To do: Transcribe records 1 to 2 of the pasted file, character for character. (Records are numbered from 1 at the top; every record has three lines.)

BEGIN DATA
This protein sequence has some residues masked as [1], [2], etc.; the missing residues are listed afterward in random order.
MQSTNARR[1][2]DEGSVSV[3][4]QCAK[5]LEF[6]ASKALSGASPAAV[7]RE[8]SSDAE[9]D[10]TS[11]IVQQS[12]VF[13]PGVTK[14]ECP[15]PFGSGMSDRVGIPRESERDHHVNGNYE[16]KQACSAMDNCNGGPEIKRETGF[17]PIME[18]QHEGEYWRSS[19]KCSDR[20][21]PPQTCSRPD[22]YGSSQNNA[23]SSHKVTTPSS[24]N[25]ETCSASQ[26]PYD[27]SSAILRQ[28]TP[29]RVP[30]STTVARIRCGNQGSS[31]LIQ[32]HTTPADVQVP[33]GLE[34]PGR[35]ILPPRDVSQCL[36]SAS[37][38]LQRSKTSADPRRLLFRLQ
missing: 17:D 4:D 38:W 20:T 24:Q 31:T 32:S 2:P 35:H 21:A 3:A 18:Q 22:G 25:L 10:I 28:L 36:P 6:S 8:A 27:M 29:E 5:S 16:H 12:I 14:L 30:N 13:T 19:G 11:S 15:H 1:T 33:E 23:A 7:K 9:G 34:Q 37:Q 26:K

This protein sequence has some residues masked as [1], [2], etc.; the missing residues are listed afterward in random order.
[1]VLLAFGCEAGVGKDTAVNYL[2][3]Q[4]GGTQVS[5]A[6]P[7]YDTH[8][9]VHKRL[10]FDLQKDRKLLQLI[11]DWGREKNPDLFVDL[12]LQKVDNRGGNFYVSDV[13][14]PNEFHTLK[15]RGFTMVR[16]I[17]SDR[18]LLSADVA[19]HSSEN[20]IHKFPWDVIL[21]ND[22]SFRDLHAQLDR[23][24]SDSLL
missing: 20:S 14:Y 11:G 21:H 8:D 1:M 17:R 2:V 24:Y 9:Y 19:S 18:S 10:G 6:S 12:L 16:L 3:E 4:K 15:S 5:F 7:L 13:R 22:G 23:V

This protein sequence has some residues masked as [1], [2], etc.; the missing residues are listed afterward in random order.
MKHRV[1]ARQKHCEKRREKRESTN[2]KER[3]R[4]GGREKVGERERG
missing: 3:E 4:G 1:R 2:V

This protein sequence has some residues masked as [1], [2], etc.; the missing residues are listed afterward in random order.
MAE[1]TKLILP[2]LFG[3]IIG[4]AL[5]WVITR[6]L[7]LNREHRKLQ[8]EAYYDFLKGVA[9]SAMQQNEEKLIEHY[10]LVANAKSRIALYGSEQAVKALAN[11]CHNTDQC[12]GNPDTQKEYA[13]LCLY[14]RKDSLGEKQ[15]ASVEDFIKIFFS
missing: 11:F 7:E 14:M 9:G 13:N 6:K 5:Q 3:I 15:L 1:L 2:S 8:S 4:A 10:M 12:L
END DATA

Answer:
This protein sequence has some residues masked as [1], [2], etc.; the missing residues are listed afterward in random order.
MQSTNARR[1][2]DEGSVSV[3][4]QCAK[5]LEF[6]ASKALSGASPAAV[7]RE[8]SSDAE[9]D[10]TS[11]IVQQS[12]VF[13]PGVTK[14]ECP[15]PFGSGMSDRVGIPRESERDHHVNGNYE[16]KQACSAMDNCNGGPEIKRETGF[17]PIME[18]QHEGEYWRSS[19]KCSDR[20][21]PPQTCSRPD[22]YGSSQNNA[23]SSHKVTTPSS[24]N[25]ETCSASQ[26]PYD[27]SSAILRQ[28]TP[29]RVP[30]STTVARIRCGNQGSS[31]LIQ[32]HTTPADVQVP[33]GLE[34]PGR[35]ILPPRDVSQCL[36]SAS[37][38]LQRSKTSADPRRLLFRLQ
missing: 17:D 4:D 38:W 20:T 24:Q 31:T 32:S 2:P 35:H 21:A 3:A 18:Q 22:G 25:L 10:I 28:L 36:P 6:S 8:A 27:M 29:E 5:S 16:H 12:I 14:L 30:N 13:T 19:G 11:S 15:H 1:T 33:E 23:A 7:K 9:G 34:Q 37:Q 26:K

This protein sequence has some residues masked as [1], [2], etc.; the missing residues are listed afterward in random order.
[1]VLLAFGCEAGVGKDTAVNYL[2][3]Q[4]GGTQVS[5]A[6]P[7]YDTH[8][9]VHKRL[10]FDLQKDRKLLQLI[11]DWGREKNPDLFVDL[12]LQKVDNRGGNFYVSDV[13][14]PNEFHTLK[15]RGFTMVR[16]I[17]SDR[18]LLSADVA[19]HSSEN[20]IHKFPWDVIL[21]ND[22]SFRDLHAQLDR[23][24]SDSLL
missing: 20:S 14:Y 11:G 21:H 8:D 1:M 17:R 2:V 24:Y 9:Y 19:S 18:S 10:G 6:S 12:L 16:L 3:E 4:K 15:S 5:F 7:L 13:R 22:G 23:V